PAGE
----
New rule in place for political activity in the Heights

DeWayne Bartels
Will this photo being used in the campaign of Darin LaHood, Republican candidate for Peoria county state's Attorney, get three Peoria Heights Police officers in trouble with the law?

The rules have changed in Peoria Heights in regards to police officers wearing uniforms or using squad cars in any political activities. 

Peoria Heights police officers will no longer be allowed to participate in election activities while in uniform or use village squad cars in photos that could be used in election campaign materials.

Peoria Heights police chief Dustin Sutton made that decision this week about three weeks after a Peoria Times-Observer investigation revealed that use of a village squad car in campaign materials for Darin LaHood, Republican candidate for Peoria County State’s Attorney, might be a violation of election ethics law. The campaign materials in question promoted the fact that every law enforcement agency in Peoria County endorsed LaHood’s campaign.

“Our officers while engaged in any political activity will use generic T-shirts with no Peoria Heights insignia,” Sutton said.

“I got burned on it.”

Sutton said he and his officers assumed the village insignia would be blacked out in any campaign materials as is common practice when political campaigns use police officers photos.

That did not happen in the LaHood campaign materials.

“The officers didn’t have control of that,” Sutton said.

Sutton said the union had no objections to his new rule.

“They feel bad about the situation they and I were put in,” Sutton said.

The use of the photograph promoted an inquiry by the office of the Peoria County State’s Attorney’s office at the request of Sutton.

Recently the state’s attorney’s office  told the Peoria Journal Star they would not be investigating the matter further.

It remains unclear if, in fact, there was a violation of state election ethics law.

No one contacted at the state level who oversees elections or ethics would say one way or the other.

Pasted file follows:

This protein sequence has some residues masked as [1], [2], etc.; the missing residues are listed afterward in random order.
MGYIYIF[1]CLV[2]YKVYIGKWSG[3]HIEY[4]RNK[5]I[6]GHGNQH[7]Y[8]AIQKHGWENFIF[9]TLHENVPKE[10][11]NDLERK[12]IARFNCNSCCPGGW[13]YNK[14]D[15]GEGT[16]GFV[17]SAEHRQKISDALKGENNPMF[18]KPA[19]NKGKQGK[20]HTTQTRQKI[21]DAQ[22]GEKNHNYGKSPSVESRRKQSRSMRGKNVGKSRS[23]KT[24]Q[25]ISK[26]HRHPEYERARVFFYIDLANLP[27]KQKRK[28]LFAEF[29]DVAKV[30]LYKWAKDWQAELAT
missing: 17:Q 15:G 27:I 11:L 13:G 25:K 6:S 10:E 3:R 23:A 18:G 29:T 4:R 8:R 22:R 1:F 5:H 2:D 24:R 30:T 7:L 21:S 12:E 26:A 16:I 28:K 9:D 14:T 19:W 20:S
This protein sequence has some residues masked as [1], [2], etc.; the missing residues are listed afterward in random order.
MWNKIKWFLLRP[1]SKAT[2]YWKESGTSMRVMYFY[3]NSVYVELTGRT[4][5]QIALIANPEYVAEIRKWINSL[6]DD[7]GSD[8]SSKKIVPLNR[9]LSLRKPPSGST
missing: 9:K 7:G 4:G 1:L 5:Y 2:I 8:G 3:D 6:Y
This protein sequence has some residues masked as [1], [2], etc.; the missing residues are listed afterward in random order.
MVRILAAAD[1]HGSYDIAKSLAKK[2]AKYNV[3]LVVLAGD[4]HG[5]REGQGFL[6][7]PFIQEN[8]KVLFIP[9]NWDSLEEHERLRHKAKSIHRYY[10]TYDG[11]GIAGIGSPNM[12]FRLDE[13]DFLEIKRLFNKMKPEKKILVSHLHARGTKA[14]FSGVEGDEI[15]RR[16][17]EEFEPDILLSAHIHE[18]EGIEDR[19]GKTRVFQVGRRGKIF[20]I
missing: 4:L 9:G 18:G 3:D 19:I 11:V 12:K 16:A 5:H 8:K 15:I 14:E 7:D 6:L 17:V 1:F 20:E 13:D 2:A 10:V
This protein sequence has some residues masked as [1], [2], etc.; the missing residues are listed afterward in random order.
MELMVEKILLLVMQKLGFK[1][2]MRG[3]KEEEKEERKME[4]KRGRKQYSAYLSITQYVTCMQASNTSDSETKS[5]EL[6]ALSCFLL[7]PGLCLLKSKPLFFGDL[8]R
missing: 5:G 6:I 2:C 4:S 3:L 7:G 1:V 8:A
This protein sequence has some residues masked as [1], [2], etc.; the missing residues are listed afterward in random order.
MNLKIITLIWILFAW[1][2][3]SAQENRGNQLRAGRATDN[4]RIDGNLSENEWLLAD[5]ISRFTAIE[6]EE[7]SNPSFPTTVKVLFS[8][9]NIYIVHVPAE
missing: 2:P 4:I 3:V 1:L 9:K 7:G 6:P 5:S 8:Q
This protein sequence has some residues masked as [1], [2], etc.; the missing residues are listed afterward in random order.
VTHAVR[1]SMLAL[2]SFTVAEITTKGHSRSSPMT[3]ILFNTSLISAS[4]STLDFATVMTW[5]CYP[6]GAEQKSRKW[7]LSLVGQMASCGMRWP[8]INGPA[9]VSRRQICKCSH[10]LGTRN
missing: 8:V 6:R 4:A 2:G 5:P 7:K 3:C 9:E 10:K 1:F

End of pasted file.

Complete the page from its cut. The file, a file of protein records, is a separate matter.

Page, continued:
Three state employees said that call had to come from Peoria County State’s Attorney Kevin Lyons.

Steve Sterm, an attorney with the Illinois State Board of Elections, earlier this month, would not comment on whether any of the officers violated the law.

He said an opinion on that should come from the Peoria County State’s Attorney or someone with the state’s ethics commission.

Chad Fornoff, head of the state ethics commission, also declined to say whether the officers in the photo violated the law.

“Whatever we would say would not be binding. It would have to be addressed by the state’s attorney,” Fornoff said.

Sutton said in early October he wanted this issue cleared up soon.

“I completely understand and agree with this law,” Sutton said. “This was a union issue.”

Sutton said right from the beginning he did not believe there was a legal issue with his officers.

He said the public act talks of “intentional” violation. Sutton said his officers could hardly have done something intentionally if they were not aware of the law. But, he conceded, ignorance of the law is not a justification.

The  photograph, in question, was taken after the three officers were off-duty, according to Sutton.

Sutton said he does not know who took the photo or if the officers were even aware their photo had been taken and would be used for political purposes.

Lyons’ office has not returned phone calls seeking comment.